To a certain degree, the majority of gaming has always been social. People would gather together to play cards of an evening, sit with a friend and play chess at the local park, or settle down to a game of dominos at their local hangout spot. There have always been outliers, of course; some would prefer to play solitaire than get together with others. However, this changed somewhat with the dawn of the original games consoles. People would drift off into their own world whilst playing Super Mario or Space Invaders and, as the games got more and more absorbing, so did the urge to shut yourself off and play them alone.

It was when two-player and online multiplayer gaming became more common that this trend really started to reverse. People would arrange to be online at a certain time to play with one another and, since then, the need for socialisation within gaming has only grown. These are some of the areas that are really seeing a huge uptick in popularity amongst those who want to enjoy truly social gaming,

The Original Social Games

As we’ve already mentioned, some of the oldest games have sociability built-in and you literally cannot play them without at least one other participant. It made sense, therefore, that these were the games that kickstarted the new era of social gaming. Poker, for example, is a game with a hugely social element when played in real life. People get together in card clubs to play and will debrief about the game and shoot the breeze afterwards. One of the biggest changes in the world of free poker online came about when a company decided that it would like to bring a more social element to the game. Previously, online poker had been quite a solitary activity, but Global Poker was conceived to allow people to have more social interactions whilst playing. On this platform, it’s possible to enter numerous free tournaments and championships with other players from around the US and Canada. Bringing in this new social element somehow takes the game closer to its roots and is proving a popular decision already.

A New Wave

After the online card, board and counter giants had made such a success out of social versions of those games, it only made sense for platform games to follow suit. It wasn’t long before the biggest releases for PlayStation and Xbox, the two main players, were being advertised with the option to game sociably. Sony and its game designers introduced the ability to play as an online multiplayer at the turn of the millennium and, with that, all other consoles followed suit. The PlayStation 2 had this capability built-in and so too did the Xbox, with Halo being the game that really solidified this as more than a trend. Halo was not only a hotly anticipated release, where the gameplay exceeded all expectations, but it also allowed people to get together and play sociably. The key social element of Halo was replicated in many other game releases after this. World of Warcraft was released for PC and almost instantly exploded in popularity. To this day, WoW is one of the most played PC games and, despite having had a few makeovers in its decades-long run, it has still stayed true to its roots.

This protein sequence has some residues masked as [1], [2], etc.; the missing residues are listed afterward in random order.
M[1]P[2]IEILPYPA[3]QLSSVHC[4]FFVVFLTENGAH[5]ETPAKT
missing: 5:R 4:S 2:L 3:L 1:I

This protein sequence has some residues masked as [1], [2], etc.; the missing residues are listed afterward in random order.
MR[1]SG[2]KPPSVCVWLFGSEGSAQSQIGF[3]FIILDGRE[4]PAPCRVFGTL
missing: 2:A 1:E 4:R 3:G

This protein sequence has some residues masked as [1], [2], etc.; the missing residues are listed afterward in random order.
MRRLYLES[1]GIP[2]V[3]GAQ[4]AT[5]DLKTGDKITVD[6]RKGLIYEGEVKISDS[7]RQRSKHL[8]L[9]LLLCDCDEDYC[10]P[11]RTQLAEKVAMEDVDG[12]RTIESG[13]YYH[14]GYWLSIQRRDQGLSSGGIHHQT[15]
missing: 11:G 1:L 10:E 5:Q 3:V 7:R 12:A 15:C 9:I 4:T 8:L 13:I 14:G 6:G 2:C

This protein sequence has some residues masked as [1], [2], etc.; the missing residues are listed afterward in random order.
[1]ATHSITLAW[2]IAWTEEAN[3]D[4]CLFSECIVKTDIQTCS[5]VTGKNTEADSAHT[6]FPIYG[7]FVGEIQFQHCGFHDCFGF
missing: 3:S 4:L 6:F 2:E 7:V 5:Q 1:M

Social Consoles

So, at one point, all of the games that had been released with a social element had just that: a single social element. Having seen how well this performed, games developers came up with a new idea, i.e., a social console. The concept meant that a console would be specifically designed to be played by two or more players, meaning that games wouldn’t be social as an option, but social as a must. The Nintendo Wii was one of the pioneers of this, pitching people against each other in tennis matches, rounds of golf and more. It was popular for a while, but interest soon dwindled. A decade later, though, the Nintendo Switch was released and this console built on all that had been learnt from the Wii, getting it exactly right. Games like Animal Crossing, Fortnite and more became overnight successes and this platform became a pioneer for the new age of social gaming.

About the Author

author photo

Mirko Humbert

Mirko Humbert is the editor-in-chief and main author of Designer Daily and Typography Daily. He is also a graphic designer and the founder of WP Expert.